In one panel Laynie Browne pointed out that the online ubuweb anthology of conceptual poetry includes 2 works by women in its 30-plus total of works. I am glad she brought that up, and I find the omission there worthy of comment. But I also believe that the creators of that anthology were beginning to sketch out their ideas for conceptual poetry among works they already knew well, and perhaps (but I’m not sure about this) from works already present on the ubuweb site. We are told that a more inclusive and comprehensive print anthology is in the works. Also, perhaps Laynie was pointed to this web anthology and its introduction, as I was, prior to the symposium, in order to get an idea of what was being proposed in the symposium. That is, as “respondents” (we were two of about 10 such “respondents”), when wondering what we were responding to, we were told that we might look at that anthology. I now know that such direction should probably not have been given, as it was misleading, or I at least took it the wrong way. That ubuweb anthology was in no way the basis for the symposium, though it may have been one among many of the sparks that led organizers to create the symposium. From the first moments of the symposium, though, it was clear that we were at the symposium to think about conceptual poetry in any ways that seemed appropriate, and there was no particular previous statement or work on which this symposium depended or to which it was responding.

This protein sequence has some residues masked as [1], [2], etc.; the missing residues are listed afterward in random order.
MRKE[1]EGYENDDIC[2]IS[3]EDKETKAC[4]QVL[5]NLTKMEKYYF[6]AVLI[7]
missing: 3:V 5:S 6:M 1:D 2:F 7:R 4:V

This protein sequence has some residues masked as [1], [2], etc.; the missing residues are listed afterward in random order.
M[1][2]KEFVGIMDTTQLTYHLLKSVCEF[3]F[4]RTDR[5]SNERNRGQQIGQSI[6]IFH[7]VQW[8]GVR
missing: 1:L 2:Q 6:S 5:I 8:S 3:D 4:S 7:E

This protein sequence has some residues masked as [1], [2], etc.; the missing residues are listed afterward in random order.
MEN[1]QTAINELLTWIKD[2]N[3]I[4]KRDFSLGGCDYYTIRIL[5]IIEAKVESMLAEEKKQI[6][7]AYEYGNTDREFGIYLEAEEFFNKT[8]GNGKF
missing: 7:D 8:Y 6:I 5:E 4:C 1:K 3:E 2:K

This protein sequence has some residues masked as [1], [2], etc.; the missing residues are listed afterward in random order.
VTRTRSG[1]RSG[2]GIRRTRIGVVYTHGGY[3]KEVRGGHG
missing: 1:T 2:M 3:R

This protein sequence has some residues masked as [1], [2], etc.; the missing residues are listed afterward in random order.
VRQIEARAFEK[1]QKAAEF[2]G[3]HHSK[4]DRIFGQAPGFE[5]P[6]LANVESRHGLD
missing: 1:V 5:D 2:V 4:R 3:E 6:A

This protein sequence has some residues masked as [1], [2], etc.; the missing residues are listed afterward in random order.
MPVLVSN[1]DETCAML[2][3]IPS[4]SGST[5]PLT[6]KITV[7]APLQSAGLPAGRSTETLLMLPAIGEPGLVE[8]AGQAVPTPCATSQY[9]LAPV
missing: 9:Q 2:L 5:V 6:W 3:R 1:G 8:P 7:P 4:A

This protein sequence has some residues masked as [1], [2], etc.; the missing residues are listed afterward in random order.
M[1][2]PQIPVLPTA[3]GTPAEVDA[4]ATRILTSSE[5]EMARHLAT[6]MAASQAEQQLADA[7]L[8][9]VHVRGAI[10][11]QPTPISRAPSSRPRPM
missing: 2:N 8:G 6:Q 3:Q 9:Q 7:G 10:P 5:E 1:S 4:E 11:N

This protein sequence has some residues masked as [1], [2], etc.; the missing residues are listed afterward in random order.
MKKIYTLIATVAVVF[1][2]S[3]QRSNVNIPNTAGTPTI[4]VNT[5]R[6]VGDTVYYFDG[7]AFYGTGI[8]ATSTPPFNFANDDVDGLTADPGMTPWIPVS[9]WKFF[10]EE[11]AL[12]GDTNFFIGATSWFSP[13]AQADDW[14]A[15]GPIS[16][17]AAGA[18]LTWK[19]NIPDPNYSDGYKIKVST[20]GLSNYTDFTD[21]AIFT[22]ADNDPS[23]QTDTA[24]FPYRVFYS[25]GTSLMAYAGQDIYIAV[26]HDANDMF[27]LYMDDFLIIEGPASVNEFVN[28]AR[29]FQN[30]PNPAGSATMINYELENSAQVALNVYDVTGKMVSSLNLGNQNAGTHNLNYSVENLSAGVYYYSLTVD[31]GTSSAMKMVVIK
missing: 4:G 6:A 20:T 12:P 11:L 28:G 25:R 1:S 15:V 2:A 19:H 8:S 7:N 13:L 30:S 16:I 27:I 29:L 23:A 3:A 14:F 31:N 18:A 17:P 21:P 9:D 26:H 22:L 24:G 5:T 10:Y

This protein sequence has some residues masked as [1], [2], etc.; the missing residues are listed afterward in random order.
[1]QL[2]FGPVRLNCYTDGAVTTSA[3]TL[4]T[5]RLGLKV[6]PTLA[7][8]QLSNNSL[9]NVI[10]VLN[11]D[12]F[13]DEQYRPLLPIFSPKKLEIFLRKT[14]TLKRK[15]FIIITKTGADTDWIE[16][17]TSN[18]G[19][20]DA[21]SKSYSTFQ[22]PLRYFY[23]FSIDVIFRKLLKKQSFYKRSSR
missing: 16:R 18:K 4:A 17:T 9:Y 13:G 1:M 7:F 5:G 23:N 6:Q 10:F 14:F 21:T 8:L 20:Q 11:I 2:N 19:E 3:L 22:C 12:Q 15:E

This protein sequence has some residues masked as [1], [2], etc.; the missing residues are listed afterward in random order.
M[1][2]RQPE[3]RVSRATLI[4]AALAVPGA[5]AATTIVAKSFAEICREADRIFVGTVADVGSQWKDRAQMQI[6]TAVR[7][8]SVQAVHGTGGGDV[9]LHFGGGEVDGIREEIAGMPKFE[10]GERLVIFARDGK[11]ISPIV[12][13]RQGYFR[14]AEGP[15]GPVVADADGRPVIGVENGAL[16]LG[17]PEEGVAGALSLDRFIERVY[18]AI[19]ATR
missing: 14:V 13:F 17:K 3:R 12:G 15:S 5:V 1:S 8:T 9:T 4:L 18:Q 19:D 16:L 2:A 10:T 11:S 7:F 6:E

One more note: there is an excellent profile of Caroline Bergvall, one of my favorite presenters at the symposium, that was created just before the symposium began by Lisa Bowden of Kore Press. It can be found on the Kore Press "appreciations" page.